In forth step of accounting cycle a trial balance is prepared with the help of ledger accounts list and their balances at a given time. As a matter of course, at a particular date of period end the accounts are listed in the order in which they appear in the ledger, with debit balances listed in the left column and credit balances in the right column. Primarily a trial balance is prepared to prove the arithmetical accuracy of debits and credits after posting and facilitate preparing financial statement. A trial balance also uncovers errors in journalizing and posting.

Adjustments are needed to ensure that the revenue recognition and matching principles are followed. To determine operating result of a particular period and exact financial position at a particular date of a business concern various information regarding accruals and advances is essential to be accounted. Adjustments are done in the following ways:

a) According to accrual concept, payable expense lime payable salary, rent and accrued income like accrued interest on investment etc. are to be adjusted in the books of accounts for determining actual income or loss of a particular period.

b) According to income-expense matching concept for determining actual profit expense incurred for earning income like advance, expense, depreciation expense, uncollectible allowance etc. are to be adjusted in the book of account.

Adjusted Trial Balance
In this step of accounting cycle adjusting entries have been journalized and posted in the ledger accounts again for finding out relevant ledger balances at the end of the period. The trial balance that is prepared again with these ledger balances is called adjusted trial balance. The purpose of an adjusted trial balance is to show the effects of all financial events that have occurred during the accounting period.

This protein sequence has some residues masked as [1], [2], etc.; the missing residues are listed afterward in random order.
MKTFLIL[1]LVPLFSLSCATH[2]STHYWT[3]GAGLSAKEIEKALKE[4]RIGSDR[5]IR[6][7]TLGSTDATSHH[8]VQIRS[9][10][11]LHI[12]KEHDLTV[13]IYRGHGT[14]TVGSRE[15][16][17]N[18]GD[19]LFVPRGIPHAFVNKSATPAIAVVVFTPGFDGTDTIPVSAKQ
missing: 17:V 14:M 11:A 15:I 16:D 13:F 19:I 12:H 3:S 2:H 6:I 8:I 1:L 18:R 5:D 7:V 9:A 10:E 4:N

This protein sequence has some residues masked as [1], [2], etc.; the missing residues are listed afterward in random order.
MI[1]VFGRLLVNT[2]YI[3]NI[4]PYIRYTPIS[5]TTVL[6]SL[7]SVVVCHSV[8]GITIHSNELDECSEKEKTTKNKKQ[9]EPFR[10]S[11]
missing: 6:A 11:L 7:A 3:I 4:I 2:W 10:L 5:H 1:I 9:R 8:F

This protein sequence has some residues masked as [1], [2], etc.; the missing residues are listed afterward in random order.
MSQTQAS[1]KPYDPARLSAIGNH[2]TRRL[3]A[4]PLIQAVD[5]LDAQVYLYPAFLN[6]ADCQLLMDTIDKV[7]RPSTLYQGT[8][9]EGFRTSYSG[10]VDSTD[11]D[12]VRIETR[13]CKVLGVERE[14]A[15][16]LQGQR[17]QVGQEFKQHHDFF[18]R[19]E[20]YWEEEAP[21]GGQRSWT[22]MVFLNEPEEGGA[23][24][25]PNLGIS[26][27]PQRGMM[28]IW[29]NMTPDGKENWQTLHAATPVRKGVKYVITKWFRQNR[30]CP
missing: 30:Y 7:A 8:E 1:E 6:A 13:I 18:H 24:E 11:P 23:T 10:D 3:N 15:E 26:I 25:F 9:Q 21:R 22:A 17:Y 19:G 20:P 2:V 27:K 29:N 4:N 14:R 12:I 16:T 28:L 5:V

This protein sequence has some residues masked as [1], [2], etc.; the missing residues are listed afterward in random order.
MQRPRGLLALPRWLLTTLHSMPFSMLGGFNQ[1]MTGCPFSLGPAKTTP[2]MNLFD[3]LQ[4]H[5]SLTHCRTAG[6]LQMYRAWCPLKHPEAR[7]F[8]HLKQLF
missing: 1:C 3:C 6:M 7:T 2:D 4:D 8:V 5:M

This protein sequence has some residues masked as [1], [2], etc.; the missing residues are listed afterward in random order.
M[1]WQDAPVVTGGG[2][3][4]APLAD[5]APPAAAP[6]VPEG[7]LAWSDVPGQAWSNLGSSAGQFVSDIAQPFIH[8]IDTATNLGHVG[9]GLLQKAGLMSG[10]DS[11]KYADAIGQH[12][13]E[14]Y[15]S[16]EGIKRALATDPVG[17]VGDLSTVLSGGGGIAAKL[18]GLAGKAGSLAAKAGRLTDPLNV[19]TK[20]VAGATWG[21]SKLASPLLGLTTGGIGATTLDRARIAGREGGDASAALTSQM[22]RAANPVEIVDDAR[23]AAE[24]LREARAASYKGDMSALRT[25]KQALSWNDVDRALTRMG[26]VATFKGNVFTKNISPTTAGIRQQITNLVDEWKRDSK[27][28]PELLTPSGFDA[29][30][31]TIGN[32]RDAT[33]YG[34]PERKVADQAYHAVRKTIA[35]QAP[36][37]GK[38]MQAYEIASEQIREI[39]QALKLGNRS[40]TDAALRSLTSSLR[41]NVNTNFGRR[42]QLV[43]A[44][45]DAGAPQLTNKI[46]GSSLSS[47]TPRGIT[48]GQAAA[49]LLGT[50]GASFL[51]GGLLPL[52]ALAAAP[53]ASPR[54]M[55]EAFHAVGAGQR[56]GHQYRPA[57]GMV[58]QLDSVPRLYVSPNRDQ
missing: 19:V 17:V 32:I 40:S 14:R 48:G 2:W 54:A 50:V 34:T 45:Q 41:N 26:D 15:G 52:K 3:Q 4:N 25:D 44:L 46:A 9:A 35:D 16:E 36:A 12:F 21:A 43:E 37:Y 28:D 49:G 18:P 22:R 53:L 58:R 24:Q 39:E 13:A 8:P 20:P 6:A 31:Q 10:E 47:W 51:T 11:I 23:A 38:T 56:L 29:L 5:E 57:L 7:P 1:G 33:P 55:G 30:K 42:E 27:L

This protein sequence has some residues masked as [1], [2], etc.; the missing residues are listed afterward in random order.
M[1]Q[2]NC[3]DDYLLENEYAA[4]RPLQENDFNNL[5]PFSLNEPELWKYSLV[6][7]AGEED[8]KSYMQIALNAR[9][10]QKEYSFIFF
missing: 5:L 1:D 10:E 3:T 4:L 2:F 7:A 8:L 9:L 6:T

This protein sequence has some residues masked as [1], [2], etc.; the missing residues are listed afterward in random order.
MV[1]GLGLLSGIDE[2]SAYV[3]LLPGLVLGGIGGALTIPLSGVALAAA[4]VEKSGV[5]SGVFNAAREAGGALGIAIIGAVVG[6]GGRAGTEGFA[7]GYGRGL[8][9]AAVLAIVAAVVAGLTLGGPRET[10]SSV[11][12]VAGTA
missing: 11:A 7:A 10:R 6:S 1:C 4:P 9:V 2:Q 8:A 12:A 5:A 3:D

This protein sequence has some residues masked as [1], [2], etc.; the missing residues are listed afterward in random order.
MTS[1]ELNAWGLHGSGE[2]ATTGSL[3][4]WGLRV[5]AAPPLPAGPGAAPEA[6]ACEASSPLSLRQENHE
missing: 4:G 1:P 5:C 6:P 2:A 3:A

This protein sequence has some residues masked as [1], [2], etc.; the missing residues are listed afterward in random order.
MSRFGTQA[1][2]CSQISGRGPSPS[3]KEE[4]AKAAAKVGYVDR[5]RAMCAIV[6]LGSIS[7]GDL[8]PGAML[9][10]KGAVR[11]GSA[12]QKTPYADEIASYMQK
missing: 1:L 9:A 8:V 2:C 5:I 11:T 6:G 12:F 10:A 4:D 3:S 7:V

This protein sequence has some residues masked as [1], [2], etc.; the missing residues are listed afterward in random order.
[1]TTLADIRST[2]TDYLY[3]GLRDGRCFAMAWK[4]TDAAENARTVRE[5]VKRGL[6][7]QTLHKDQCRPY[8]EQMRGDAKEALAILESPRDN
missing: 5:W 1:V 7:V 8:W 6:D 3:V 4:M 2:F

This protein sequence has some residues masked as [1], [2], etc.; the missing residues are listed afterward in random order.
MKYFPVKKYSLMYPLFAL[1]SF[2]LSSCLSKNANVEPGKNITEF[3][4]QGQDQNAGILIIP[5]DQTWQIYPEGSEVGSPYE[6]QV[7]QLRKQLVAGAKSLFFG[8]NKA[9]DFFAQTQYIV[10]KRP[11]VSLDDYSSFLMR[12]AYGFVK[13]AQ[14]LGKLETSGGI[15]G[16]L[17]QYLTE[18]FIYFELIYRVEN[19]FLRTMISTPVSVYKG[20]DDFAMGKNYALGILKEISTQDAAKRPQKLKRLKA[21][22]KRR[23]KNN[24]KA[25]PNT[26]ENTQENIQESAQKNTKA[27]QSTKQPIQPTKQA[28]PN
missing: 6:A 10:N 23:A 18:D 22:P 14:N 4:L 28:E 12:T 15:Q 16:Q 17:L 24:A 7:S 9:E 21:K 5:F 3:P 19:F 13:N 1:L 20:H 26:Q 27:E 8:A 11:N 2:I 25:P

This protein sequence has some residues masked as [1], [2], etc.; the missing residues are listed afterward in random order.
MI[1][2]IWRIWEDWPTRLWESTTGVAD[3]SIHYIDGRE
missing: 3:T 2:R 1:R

Financial Statement Preparation
Financial statements are prepared from adjusted trial balance directly. At first to determine net income or net loss, the income statement is prepared from the revenue and expense accounts. After that, the owner’s equity statement is derived from the owner’s capital and drawing account and the net income or net loss from the income statement. Finally, the balance sheet is completed by listing all the assets, liabilities and owner’s equity. Assets will always equal the liabilities and equity that is why this statement is called balance sheet and it shows the financial condition of the enterprise at a given time.

Closing Entries
Journalizing and posting closing entries is a required step in the accounting cycle. Generally, after preparation of financial statements the temporary accounts such as revenue or expense and gain or loss including balance of income statement are closed by passing closing journal entries These accounts are closed to a temporary income summary account, from which the balance is transferred to the retained earnings account (capital). Any dividend or withdrawal accounts also are closed to capital. The necessity of closing expenses and incomes arises as their utilities ended during the particular accounting period and these are not carried forward to the nest year like assets, liability and owner’s equity.

Post Closing Trial Balance (optional)
A third trial balance may be taken after journalizing and posting the closing entries, called the post closing trial balance, shows that equal debits and credits have been posted to the income summary accounts. The purpose of this trial balance is to prove the equality of the permanent account balances that carried forward into the nest accounting period as opening balances. At this point, only the permanent accounts (total assets, liabilities and owner’s equity) appear since the temporary accounts have been closed.

Reversing Entries (optional)